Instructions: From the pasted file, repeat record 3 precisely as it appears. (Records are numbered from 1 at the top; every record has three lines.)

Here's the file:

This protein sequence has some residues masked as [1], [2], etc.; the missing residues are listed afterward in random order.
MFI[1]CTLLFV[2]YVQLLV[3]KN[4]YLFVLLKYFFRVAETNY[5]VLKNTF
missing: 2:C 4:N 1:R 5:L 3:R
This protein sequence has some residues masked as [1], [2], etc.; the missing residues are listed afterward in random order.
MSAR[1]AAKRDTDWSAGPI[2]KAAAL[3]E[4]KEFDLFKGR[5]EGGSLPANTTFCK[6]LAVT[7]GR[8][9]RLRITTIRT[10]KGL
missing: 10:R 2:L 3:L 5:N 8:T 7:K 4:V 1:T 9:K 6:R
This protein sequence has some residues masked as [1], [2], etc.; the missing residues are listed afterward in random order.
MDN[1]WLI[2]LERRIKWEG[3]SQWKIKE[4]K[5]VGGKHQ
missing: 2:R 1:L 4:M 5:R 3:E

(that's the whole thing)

This protein sequence has some residues masked as [1], [2], etc.; the missing residues are listed afterward in random order.
MDN[1]WLI[2]LERRIKWEG[3]SQWKIKE[4]K[5]VGGKHQ
missing: 2:R 1:L 4:M 5:R 3:E